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Wajir governor should tone down on massive PR campaign and listen to the needs of the people



By: Filsan Abdullahi

Mama Abdia Harun is a mother of  two sons and a daughter. She lives in Bula Jogoo neighbourhood of Wajir town.

Widowed in 1995, Mama Abdia now lives alone and has to work 14 hours daily to fend for herself. She suffers from blood pressure and  chronic stomach ulcers. She occasionally falls sick, but has to work anyway since her employer wouldn’t allow her to take medical leave. She earns a paltry sh 8000 ($80) at the end of the month. She’s the head cook at the local girls secondary school.

I asked if she has any medical cover; if she’s ever visited any county government hospital and the questions I was asking, unfortunately, all appeared foreign to her.

Mama Abdia represents majority of Wajir County residents: uneducated, relatively poor and largely forgotten.

“Hooyo, (a Somali word for mother) who cares for the poor?” she asked.

Who cares for the poor?

“Allah is watching and He cares,” I consoled her.

The governor of Wajir Ahmed Abdullahi came to Stockholm, Sweden this time last year to meet with the Diaspora community of the Wajir people and the larger North Eastern residents. He informed the gathering that Wajir was raising. He told us that Wajir county was ripe for investment. He said that he was setting up infrastructure to ease movement. He invited us to Wajir County.

A year after the open invitation, I returned to my hometown—17 years after I left—to witness the difference county system brought in.

I was surprised at the speedy development of infrastructure: 28 kilometers of tarmac road within Wajir town and  a Level-Five hospital. The town that only knew a District Commissioner, representing the Office of the President, was now a government headquarter of itself.

But that is the much of an image you get of Wajir County if you rely on social media to keep yourself abreast of what is happening in your beloved county. You need to go to the distant villages in Wajir town, or the far-flung settlements in the county to understand how life has not changed much for the ordinary person four years after the inception of county system.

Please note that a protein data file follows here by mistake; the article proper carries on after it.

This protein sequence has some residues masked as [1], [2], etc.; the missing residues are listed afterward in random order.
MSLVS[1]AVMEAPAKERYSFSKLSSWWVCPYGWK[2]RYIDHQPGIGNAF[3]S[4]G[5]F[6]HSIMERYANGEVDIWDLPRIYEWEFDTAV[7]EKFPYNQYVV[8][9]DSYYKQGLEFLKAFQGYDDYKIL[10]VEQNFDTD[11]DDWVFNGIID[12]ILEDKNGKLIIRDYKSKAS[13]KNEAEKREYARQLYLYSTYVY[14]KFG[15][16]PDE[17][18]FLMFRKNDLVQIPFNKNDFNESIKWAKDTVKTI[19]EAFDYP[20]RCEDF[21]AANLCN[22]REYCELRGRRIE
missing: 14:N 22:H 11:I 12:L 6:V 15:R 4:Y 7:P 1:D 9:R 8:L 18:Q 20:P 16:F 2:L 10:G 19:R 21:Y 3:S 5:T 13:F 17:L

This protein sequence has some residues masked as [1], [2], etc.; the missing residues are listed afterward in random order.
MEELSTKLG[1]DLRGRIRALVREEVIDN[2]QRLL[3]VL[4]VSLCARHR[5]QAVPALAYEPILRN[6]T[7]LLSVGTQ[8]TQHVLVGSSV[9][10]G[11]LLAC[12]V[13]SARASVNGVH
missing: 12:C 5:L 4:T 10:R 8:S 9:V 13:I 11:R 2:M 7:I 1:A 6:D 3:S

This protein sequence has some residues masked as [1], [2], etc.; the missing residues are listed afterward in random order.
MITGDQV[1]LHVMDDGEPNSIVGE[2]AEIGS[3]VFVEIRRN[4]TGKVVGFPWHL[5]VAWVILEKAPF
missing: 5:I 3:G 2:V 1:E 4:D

wajir tarmc

Part of the 28 kilometer road built by the County Government of Wajir. PHOTO: Kulan Post

When sh 1.3 billion tarmac road passes infront a woman nursing chronic diseases, a young man who cannot secure  a job four years after he’d left college, a mother singing lullaby to a hungry child and to an old man trying to educate his child through to high school, that’s when you will realise that a tarmac road is the least important thing they want to consider a development.

It beats logic in every sense of the word to set up roads—costly tarmac roads—when 98 percent of people in Wajir County cannot afford a vehicle. It makes no sense to Mama Abdia when there is a well-built, beautiful health facility in her hometown, but she has to dash to the village chemist  to buy over-the-counter pills to control her condition.

Such a road leads to nowhere, as one scholar from Wajir County recently put it.

After attack by a clan militia at a village in Eldas late last month, six-year old Halima had to wait 48-hours to get an airlift to Kenyatta National Hospital in Nairobi, 700 kilometers South-West of Wajir. She was admitted with a life-threatening gunshot injury.

Halima survives on a blood transfusion as she awaits an airlift on Monday to Kenyatta National Hospital in Nairobi. Photo/ Courtesy

Halima survives on a blood transfusion as she awaits an airlift on Monday to Kenyatta National Hospital in Nairobi. Photo/ Courtesy

One billion shillings could provide the medical attention needed by Mama Abdia and the six-year old Halima. One billion can facilitate a health insurance for the 600,000-plus people in Wajir County. It can bring specialists and trained medical doctors at the county refferal hospital. We could set up dispensary at every village and hamlet in the county. Sh1 billion is enough to hire teachers and nurses.

It could offer education bursury to the thousands of college students missing classes due to lack of fees.

Wajir governor played a tactful political game when he invested in infrastructure that adds no direct value to the lives of the majority, but can be used as a tool of campaign. To the majority, the tarmac road is like a beautiful, empty plate served to a hungry man.

Ideally, a hungry man hates empty plate.

Filsan Abdullahi lives in Stockholm, Sweden. She is pursuing postgraduate studies in Architecture at the Royal Institue of Arts.


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